Subscribe / Unsubscribe Enewsletters | Login | Register

Pencil Banner

Storage for spies: How the FIPS standard makes data extremely hard to steal

Jon L. Jacobi | Nov. 18, 2014
Keep it secret, keep it safe. When you want your digital storage to be encrypted, tamper-proof, and very hard to steal, you want the drive to have FIPS certification. The FIPS label means it complies with the Federal Information Processing Standards that delineate everything concerning government data security.

Level 4 adds the ability to withstand environmental attacks, such as in high temperatures and voltages that might be used in an attempt to compromise the crypto module. It's not meant to protect the device from monsoons or tornadoes. Staring down heat and high voltage is tough work, and achieving that level of protection adds a great deal of cost. FIPS 140-2 Level 4 is extreme overkill for consumers and even most businesses.


The FIPS standards we've covered so far apply to the protection of the device's cryptographic module. FIPS 197 describes the actual means of encryption. You don't hear much about FIPS 197 because it morphed into the Advanced Encryption Standard (AES). AES-128, AES-192, and AES-256. The numbers identify the length of the encryption key in bits: The longer the key, the stronger the encryption.

If you see AES listed as an encryption method on the storage device you're considering, you're looking at a FIPS 197 product. A host of other encryption algorithms are available, and with the NSA known to have supported many open source security projects (SSL, PGP, etc.) it's conceivable that a FIPS 197 device might be your better option. Just sayin'.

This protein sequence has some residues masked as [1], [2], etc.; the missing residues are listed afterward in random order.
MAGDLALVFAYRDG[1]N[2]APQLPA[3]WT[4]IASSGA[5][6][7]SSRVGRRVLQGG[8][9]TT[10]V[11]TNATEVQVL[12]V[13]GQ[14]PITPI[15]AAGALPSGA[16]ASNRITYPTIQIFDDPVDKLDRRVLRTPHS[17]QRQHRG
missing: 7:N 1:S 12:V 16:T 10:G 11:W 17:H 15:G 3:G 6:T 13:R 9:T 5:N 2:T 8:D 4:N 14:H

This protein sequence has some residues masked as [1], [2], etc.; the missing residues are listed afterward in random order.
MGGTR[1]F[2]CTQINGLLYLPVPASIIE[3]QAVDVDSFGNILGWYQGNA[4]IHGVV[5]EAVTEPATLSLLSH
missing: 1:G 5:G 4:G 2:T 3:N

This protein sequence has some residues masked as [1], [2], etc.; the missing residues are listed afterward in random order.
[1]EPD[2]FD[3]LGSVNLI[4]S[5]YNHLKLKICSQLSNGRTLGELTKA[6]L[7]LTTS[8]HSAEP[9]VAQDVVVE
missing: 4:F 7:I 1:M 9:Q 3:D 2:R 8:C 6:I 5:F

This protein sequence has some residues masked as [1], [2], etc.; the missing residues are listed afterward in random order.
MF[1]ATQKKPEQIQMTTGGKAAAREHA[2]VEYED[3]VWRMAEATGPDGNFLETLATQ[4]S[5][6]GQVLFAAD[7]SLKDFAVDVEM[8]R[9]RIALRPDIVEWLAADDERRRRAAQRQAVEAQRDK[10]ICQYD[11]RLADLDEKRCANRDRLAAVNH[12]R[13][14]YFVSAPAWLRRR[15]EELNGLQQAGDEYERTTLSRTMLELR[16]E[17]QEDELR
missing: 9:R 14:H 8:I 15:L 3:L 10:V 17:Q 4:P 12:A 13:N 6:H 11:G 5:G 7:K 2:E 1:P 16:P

Do you need FIPS-certified storage?

As I mentioned earlier, most vendors get FIPS 140 certification so they can sell their products to the government. Unless you're protecting extremely sensitive information that a sophisticated criminal would go to great lengths to obtain, you'll be well served by a plain ol' hard drive and one of the free and readily available encryption programs such as... well, I was going to say TrueCrypt, but controversy has swirled around the limited version released by its developers before shutting down the project. That said, by all reports the 7.1a and older versions work as well as they ever did.

Tempests in teapots aside, Microsoft's BitLocker drive encryption (included with the Pro and Ultimate versions of Windows 7, and the Pro and Enterprise versions of Windows 8) will do the trick, and most non-FIPS-certified drives come with viable encryption software. Though pricey, Jetico's BestCrypt is the real deal, and the choice of many governments.

But if you must have (or simply want) something that's relatively hassle-free and basically un-hackable in the real world, go with FIPS 140-2 Level 3-certified hardware.


Previous Page  1  2 

Sign up for Computerworld eNewsletters.